Abiathar (אביתר, Ebyathar, Evyatar, the [divine] father is pre-eminent or father of plenty), in the Hebrew Bible, son of Achimelech or Ahijah, High Priest at Nob, the fourth in descent from Eli (1 Sam. 33:6) and the last of Eli's House. The only one of the priests to escape from Saul's massacre, he fled to David at Keilah, taking with him the ephod and other priestly regalies (1 Sam. 22:20 f., 23:6, 9). He was of great service to David, especially at the time of the rebellion of Absalom (2 Sam. 15:24, 29, 35, 20:25). In 1 Kings 4:4 Zadok and Abiathar are found acting together as priests under Solomon. In 1 Kings 1:7, 19, 25, however, Abiathar appears as a supporter of Adonijah, and in 2:22 and 26 it is said that he was deposed by Solomon and banished to Anathoth. In 2 Sam. 8:17 Abiathar, the son of Achimelech should be read, with the Syriac, for Achimelech, the son of Abiathar. A similar confusion occurs in Gospel of Mark 2:26: In reporting Jesus' words, the evangelist confused Abiathar with Ahimelech, a mistake into which he was led by the constant association of David‘s name with Abiathar. Suggestions made to resolve the difficulty—e.g. that father and son each bore the same double name, or that Abiathar officiated during his father's lifetime and in his father's stead—have been supported by great names, but have not been fully accepted.
When his father was slain with the priests of Nob, he escaped, and bearing with him the ephod, he joined David, who was then in the cave of Adullam (1 Sam. 22:20-23; 23:6). He remained with David, and became priest of the party of which he was the leader (1 Sam. 30:7). Ahimelech great-grandson of Eli; slain by Doeg the Edomite-fulfilling part of the curse on the House of Eli that none of his male descendants would live to old age. According to the Jewish Encyclopedia on David descendant Jehoash of Judah: In Rabbinical Literature: As the extermination of the male descendants of David was a divine retribution for the extermination of the priests because of David (comp. I Sam. 22:17-21), Joash escaped death because in the latter case one priest, Abiathar, survived (Sanh. 95b) .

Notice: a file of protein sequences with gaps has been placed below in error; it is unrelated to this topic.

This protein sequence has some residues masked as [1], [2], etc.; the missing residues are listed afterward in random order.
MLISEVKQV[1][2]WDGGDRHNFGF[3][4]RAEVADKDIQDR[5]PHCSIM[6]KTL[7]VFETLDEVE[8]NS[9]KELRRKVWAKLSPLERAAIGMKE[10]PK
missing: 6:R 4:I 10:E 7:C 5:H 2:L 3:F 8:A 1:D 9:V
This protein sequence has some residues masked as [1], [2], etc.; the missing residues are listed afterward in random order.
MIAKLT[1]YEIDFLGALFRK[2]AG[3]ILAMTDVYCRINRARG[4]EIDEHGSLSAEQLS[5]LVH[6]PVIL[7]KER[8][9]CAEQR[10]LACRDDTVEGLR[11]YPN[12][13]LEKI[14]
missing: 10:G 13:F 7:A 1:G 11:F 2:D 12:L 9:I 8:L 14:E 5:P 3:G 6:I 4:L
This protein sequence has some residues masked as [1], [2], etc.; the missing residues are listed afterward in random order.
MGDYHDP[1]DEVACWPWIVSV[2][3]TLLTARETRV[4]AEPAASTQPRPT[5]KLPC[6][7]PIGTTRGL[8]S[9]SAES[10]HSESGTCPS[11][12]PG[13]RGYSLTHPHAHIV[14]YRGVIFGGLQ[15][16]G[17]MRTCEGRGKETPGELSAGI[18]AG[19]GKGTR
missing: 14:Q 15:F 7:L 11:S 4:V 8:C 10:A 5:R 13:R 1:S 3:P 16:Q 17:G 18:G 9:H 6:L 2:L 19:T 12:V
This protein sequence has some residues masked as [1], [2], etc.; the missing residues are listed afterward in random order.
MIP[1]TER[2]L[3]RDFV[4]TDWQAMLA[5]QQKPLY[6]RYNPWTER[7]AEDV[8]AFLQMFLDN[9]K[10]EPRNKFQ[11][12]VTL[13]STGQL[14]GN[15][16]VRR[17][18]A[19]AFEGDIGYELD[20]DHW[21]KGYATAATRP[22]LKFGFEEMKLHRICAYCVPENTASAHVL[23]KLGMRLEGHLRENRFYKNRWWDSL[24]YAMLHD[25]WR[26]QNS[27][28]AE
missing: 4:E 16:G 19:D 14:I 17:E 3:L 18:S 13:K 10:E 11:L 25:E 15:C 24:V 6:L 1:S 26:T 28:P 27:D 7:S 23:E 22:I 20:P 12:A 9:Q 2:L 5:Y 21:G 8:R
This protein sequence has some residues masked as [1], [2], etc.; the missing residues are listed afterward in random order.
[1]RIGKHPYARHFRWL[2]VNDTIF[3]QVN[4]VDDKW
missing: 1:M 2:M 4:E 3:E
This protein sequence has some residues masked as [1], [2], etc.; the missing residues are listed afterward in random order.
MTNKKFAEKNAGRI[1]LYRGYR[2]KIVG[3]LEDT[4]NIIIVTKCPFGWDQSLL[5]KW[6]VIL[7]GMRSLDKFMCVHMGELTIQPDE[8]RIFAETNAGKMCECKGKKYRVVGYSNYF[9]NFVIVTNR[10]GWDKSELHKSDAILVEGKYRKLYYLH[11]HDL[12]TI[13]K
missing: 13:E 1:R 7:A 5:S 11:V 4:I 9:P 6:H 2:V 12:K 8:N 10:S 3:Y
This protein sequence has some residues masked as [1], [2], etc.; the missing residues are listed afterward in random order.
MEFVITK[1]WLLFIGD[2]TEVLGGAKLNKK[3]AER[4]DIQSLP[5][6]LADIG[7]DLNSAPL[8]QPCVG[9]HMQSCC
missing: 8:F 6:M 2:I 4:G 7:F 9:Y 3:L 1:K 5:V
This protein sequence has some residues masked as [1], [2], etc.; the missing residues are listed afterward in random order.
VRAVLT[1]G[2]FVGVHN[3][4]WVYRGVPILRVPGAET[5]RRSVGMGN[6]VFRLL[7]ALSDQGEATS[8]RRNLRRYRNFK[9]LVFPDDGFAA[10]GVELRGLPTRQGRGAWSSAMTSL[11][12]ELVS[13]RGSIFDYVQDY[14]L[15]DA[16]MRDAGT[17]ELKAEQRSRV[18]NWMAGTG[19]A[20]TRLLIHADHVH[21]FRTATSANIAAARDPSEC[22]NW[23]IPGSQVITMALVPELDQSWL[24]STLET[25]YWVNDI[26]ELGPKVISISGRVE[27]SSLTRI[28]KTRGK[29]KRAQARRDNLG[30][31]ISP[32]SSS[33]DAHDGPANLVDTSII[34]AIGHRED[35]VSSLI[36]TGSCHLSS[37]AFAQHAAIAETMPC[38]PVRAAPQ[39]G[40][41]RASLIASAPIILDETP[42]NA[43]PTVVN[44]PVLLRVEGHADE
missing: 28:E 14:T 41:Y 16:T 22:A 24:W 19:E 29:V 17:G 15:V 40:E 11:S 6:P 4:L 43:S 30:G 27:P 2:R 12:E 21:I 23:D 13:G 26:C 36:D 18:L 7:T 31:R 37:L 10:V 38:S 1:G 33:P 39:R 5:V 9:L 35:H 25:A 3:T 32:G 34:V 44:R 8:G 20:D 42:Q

When David ascended the throne of Judah, Abiathar was appointed High Priest (1 Chr. 15:11; 1 Kings 2:26) and the "king's counselor" (1 Chr. 27:33-34). Meanwhile Zadok, of the house of Eleazar, had been made High Priest. According to the Jewish Encyclopedia Abiathar was deposed from office when he was deserted by the Holy Spirit without which the Urim and Thummin could not be consulted. Another version says he was Co-Pontiff with Zadok during King David. He supported Prince Adonijah over Prince Solomon, and was deposed by him and exiled in Anathoth.
These appointments continued in force till the end of David's reign (1 Kings 4:4). Abiathar was deposed (the sole historical instance of the deposition of a high priest) and banished to his home at Anathoth by Solomon, because he took part in the attempt to raise Adonijah to the throne. The priesthood thus passed from the house of Ithamar (1 Sam. 2:30-36; 1 Kings 1:19; 2:26, 27). Zadok now became sole high priest. Abiathar's removal from the Priesthood fulfilled that other part of the curse on the House of Eli—that the Priesthood would pass out of the House of Eli.
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